Rod:  I love it!

13.06.2019

Contributed by Kielan Donahue

My second cousin’s wife, upon meeting his mother, says her[the mother in law's] first words to her[the wife] were something along the lines of “Oh, I heard you’ve met my son, I’m sorry”. If that doesn’t qualify as black sheep I don’t know what does


 

16.05.2019
Contributed by Roger Key

I think that we could safely classify my Great Grandfather, William Patrick O'Donoghue as a pioneer. William was born  on the 20th or 22nd June 1862. ( We are still trying to find out where)
 
William had the dubious honour of having his name listed in the Police records the day he landed in Australia. This happened when he "deserted" the ship Argyleshire when it berthed at Port Pirie South Australia on the 5th May 1880. He was only 17 years old at this time.
 
From Port Pirie, William made his way up to Beltana in the north  of South Australia where he got himself a job as a Camel Driver.
This involved being a member of a camel train that took supplies From Mt Lyndhurst station near Beltana to the Overland Telegraph Station at Barrow Creek in the Northern Territory. The distance of this trip is about 1000 miles (1600 kms) each way.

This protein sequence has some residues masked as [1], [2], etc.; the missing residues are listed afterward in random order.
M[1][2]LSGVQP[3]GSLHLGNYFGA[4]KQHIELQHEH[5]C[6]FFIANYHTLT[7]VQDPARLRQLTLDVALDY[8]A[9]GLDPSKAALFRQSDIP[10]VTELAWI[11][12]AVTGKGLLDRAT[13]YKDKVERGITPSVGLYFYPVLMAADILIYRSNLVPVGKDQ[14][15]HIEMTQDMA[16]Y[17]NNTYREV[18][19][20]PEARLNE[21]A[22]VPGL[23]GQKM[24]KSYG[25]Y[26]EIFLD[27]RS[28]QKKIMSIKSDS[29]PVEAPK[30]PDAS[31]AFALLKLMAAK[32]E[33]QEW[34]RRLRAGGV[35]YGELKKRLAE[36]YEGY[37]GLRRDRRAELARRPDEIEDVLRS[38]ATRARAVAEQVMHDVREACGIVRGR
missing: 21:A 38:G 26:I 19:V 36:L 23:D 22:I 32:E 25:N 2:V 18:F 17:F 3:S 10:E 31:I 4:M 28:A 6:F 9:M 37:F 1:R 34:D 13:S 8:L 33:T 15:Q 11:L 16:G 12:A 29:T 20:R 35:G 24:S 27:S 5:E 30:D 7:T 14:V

William retained this position until 1885 when he left and took up horse breaking around Beltana closer to his family after having been  married in 1883.

 
28.03.2019
Sometimes a cock up works out for the best...not often, but it did on this occasion.

Tim Donohue sent me a book order.  I didn't read it properly and instead of sending him Heroic Landscapes: Irish Myth & Legend I sent O'Donoghue People and Places.  Perhaps it was a busy day!

Tim pointed out my error but said that I had solved a problem for him - what to give his cousin John Donohue for his 80th birthday.  So all's well that ends well

From Tim: John grew up here in Northern California and spent most of his working years buying and harvesting timber from independent owners. We are the Great Grandsons of Martin O'Donohue born into the famine in 1848 of County Clare. He came to America in 1872 and worked the 'redwood railroad' North of San Francisco for his life's work. 
We are all proud O'Donoghues Mor. Thanks for making a mistake as this was the PERFECT present that I would have never thought of ;-)




 
25.03.2019
Contributed by Roderick O'Donoghue

When Rod announced that the subject of the April snippet would be "The Family Farm", my immediate reaction was that i could submit nothing.....